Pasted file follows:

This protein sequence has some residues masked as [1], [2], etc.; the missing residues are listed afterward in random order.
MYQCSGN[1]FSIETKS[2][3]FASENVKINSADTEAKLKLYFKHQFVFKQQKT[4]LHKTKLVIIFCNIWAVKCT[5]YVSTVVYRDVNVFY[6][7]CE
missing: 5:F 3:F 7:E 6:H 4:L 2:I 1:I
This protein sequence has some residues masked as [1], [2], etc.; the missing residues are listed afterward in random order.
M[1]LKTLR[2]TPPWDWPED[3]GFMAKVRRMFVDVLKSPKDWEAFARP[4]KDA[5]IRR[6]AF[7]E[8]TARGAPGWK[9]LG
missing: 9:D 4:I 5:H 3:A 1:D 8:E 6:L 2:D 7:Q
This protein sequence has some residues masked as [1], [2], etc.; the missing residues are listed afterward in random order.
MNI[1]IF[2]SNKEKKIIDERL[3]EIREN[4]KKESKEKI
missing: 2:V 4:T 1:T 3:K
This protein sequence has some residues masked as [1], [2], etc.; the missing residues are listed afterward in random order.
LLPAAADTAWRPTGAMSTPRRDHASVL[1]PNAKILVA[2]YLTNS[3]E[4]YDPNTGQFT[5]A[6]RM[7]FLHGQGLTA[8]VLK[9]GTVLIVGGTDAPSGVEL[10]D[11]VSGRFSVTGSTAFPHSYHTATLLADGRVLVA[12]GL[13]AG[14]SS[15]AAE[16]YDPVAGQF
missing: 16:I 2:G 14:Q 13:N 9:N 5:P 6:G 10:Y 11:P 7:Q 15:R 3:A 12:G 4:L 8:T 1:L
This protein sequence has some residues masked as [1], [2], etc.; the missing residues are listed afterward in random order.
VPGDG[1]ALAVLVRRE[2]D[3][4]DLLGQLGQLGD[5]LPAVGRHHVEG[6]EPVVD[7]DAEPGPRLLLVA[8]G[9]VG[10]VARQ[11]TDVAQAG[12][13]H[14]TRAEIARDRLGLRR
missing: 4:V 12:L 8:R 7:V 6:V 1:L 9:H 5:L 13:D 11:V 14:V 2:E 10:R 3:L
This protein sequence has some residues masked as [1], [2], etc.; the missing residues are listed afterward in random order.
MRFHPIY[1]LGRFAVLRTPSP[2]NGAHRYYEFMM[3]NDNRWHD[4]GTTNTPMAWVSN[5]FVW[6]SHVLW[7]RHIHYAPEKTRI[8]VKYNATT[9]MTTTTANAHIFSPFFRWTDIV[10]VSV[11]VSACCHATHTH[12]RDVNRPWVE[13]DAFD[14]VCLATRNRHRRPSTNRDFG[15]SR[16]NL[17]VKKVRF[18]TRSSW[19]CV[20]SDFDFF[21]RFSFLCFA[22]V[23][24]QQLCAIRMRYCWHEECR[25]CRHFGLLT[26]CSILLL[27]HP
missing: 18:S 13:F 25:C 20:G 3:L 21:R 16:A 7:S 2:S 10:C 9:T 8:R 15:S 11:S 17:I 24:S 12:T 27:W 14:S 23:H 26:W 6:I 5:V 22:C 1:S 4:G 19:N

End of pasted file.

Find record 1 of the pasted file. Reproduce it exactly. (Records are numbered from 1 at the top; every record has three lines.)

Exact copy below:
This protein sequence has some residues masked as [1], [2], etc.; the missing residues are listed afterward in random order.
MYQCSGN[1]FSIETKS[2][3]FASENVKINSADTEAKLKLYFKHQFVFKQQKT[4]LHKTKLVIIFCNIWAVKCT[5]YVSTVVYRDVNVFY[6][7]CE
missing: 5:F 3:F 7:E 6:H 4:L 2:I 1:I